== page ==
How to Properly Store Leftover Rice
If you want to store leftover rice from a Chinese food meal properly, follow these tips:
- Keep the leftover rice in a closed storage container that is no more than 3 inches deep, like the shallow food container found here.
- Make sure that you put rice in your refrigerator within one hour of preparation.
- Eat the leftover rice within 3-5 days; letting the rice sit in the fridge for any longer than this can cause it to become spoiled.
How to Reheat Leftover Rice
Leftover rice can be a bit fussy when it comes to reheating. If you simply put the rice in the microwave for a few minutes, you may notice a deterioration in the meal’s overall quality, and nobody wants to eat mushy rice!
Below you will find some tips on how to keep leftover rice fluffy and tasting just as good as when you first ordered it.
Use the Microwave
One popular way to reheat leftover rice is to use a microwave. It’s easy, convenient, and gets food to the necessary internal temperature in mere seconds. Leftovers of any kind should be heated to a temperature of 165 degrees Fahrenheit, or “piping hot” in layman’s terms. You are encouraged to take caution not to overdo it, though, as this could cause the rice to lose its desirable texture.
Here is how to correctly microwave leftover rice:
- Put the rice in a microwaveable bowl, like these microwave-safe bowls.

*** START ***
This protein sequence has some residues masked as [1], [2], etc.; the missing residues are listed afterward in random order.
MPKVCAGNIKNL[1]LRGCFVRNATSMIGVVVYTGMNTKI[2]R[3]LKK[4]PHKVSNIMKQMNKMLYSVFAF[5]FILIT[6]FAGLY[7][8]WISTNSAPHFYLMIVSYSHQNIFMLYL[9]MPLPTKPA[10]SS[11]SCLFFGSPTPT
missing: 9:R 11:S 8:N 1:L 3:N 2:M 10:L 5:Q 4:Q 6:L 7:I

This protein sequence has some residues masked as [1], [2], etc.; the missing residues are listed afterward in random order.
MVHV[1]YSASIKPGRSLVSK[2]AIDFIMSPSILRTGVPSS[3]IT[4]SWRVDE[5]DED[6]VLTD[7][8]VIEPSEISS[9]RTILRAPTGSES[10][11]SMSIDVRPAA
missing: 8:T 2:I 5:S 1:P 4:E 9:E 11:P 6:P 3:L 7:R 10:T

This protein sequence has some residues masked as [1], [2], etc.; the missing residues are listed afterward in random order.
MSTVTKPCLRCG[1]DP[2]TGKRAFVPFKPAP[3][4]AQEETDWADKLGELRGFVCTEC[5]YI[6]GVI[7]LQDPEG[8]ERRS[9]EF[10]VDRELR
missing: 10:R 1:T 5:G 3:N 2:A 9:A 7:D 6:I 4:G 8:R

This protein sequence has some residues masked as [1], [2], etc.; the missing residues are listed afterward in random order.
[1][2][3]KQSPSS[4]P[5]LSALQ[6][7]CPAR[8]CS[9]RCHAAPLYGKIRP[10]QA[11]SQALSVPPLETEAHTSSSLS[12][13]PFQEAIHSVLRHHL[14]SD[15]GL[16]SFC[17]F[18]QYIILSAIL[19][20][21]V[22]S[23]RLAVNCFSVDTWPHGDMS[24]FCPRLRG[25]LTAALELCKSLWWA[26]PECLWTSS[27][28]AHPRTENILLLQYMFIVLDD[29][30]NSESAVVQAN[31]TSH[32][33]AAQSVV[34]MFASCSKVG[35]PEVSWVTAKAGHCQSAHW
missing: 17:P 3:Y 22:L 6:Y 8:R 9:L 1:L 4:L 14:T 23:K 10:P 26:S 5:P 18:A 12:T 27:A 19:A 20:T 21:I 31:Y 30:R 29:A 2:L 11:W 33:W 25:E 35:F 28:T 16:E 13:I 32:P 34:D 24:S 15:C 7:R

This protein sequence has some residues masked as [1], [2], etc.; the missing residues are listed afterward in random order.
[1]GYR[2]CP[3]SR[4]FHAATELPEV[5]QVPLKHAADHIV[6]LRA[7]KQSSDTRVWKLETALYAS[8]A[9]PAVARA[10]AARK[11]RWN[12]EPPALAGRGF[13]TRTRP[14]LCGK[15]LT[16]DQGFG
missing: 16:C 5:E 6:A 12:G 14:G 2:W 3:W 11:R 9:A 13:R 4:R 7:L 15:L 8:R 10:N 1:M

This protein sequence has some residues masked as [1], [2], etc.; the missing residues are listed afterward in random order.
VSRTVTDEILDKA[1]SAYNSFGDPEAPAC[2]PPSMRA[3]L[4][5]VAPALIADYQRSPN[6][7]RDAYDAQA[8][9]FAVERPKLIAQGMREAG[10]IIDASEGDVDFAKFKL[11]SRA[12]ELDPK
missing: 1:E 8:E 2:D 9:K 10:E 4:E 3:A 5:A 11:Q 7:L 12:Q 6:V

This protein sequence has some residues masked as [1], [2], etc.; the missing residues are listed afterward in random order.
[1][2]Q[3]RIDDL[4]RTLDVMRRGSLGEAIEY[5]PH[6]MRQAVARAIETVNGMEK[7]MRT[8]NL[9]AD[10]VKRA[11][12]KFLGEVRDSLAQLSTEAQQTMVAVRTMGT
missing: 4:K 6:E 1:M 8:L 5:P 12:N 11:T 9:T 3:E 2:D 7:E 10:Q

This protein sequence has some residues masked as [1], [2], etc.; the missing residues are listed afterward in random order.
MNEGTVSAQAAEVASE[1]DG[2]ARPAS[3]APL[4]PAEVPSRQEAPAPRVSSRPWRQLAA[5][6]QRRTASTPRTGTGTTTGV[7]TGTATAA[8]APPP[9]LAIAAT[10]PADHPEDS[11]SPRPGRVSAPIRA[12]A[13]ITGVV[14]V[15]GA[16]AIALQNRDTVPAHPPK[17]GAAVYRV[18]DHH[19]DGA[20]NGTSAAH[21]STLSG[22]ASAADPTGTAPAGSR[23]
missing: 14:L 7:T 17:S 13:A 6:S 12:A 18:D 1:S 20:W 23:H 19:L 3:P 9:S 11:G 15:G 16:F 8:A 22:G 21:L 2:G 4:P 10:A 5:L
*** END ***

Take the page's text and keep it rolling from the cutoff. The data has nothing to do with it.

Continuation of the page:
- Add 1-2 tablespoons of water for each cup of cooked rice.
- Place a damp paper towel on top of the bowl.
- Heat the rice in 30-second intervals until it is warm.
You should keep the heating intervals short so that the rice can retain its fluffy texture. Microwaves do have a reputation for destroying the texture of food items, but short bursts of heating should enable you to make the rice just hot enough so that it is safe to eat while also not compromising the enjoyability of the food.
Make Fried Rice
If you are less concerned about convenience, you can forego the microwave and breathe new life into your leftover rice by frying it. Recipes can vary, but the combination of fresh vegetables and a source of protein will really bring the whole meal together.
Vegetables commonly paired with fried rice include onions, bok choy, green onion, and carrots. Popular sources of protein include eggs, chicken, pork, and tofu.
Here is how to prepare fried rice from leftovers:
- Place the leftover rice in a Ziploc bag and break it down into individual grains. (It will likely be stuck together in clumps after being refrigerated.)
- Chop up all the vegetables that you would like to include in the meal.
- Beat some eggs (if you would like to add eggs to the meal).
- Heat up a wok or large frying pan and drizzle in either olive oil or vegetable oil. This would also be an excellent time to introduce some pieces of chopped up garlic into the mix.